The Rhetorics of US Immigration: Identity, Community, Otherness
E. Johanna Hartelius
In the current geopolitical climate—in which unaccompanied children cross the border in record numbers, and debates on the topic swing violently from pole to pole—the subject of immigration demands innovative inquiry. In The Rhetorics of US Immigration: Identity, Community, Otherness, some of the most prominent and prolific scholars in immigration studies come together to discuss the many facets of immigration rhetoric in America. The Rhetorics of US Immigration provides readers with an integrated sense of the rhetorical multiplicity circulating among and about immigrants. Whereas extant literature on immigration rhetoric tends to focus exclusively on the media, The Rhetorics of US Immigration extends the conversation to, among others, the immigrants themselves. A collection whose own eclecticism highlights the complexity of the issue, The Rhetorics of US Immigration is not only a study in the language of immigration, but a frank discussion of who is doing the talking and what it means for the future. From questions of activism, authority, and citizenship, to the influence of Hollywood, the LGBTQ community, and the church, The Rhetorics of US Immigration considers the myriad venues in which the American immigration question emerges, and the interpretive framework suited to account for it.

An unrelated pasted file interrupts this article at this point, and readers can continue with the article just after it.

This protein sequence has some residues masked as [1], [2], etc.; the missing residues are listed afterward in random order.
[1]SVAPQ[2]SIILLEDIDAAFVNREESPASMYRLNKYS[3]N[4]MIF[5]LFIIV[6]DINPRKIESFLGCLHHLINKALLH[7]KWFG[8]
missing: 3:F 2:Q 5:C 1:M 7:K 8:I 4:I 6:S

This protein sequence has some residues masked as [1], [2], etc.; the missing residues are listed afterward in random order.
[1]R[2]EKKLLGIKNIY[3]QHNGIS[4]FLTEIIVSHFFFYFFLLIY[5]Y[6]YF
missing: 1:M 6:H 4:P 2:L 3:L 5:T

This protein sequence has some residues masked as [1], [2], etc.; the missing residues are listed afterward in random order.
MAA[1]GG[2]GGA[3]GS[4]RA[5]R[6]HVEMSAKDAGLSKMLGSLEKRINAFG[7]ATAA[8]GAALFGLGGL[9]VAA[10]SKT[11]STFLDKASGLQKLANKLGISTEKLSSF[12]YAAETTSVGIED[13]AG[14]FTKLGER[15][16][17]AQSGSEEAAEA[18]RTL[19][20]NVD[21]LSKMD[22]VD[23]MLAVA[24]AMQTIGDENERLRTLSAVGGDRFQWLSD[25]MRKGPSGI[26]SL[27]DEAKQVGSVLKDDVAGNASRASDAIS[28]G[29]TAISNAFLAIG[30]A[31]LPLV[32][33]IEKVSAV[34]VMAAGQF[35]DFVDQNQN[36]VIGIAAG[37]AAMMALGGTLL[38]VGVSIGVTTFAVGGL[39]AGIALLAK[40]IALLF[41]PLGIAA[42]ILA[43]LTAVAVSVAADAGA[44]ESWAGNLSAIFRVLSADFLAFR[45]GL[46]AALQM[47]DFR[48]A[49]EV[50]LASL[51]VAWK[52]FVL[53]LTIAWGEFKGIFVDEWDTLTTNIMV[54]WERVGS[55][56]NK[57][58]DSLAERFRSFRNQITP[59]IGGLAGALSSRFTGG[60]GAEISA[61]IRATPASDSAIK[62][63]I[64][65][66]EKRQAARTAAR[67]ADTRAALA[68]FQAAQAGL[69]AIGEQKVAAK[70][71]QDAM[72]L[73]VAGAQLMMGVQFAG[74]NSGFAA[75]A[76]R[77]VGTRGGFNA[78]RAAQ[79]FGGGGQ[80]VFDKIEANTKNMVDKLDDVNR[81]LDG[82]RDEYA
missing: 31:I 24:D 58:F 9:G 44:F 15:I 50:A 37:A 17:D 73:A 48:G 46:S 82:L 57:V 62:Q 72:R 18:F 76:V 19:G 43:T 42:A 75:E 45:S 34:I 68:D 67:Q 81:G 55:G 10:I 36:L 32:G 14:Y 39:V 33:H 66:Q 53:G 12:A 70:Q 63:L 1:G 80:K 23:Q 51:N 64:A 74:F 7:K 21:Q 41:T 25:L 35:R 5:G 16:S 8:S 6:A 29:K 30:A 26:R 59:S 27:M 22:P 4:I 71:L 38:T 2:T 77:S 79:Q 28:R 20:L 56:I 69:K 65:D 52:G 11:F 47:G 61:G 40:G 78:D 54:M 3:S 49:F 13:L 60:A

Penn State University Press, 2015
“A scholarly work that is as fresh and relevant as today’s headlines, The Rhetorics of US Immigration helps us understand the depths, implications, and nuances of the immigration debate. It will be valuable for scholars and policy makers alike.”
—Barry Brummett, University of Texas at Austin
“In its careful analysis of the rhetoric surrounding immigration, The Rhetorics of US Immigration astutely links historical and current rhetorical strategies to shed light on the complexity of an increasingly polarized public debate. More importantly, through this work Hartelius gives readers pertinent examples for practical application to engage more effectively in rhetorically shaping how immigration is discussed and ultimately addressed politically.”
—Jacob Perry, Cisnero Center for New Americans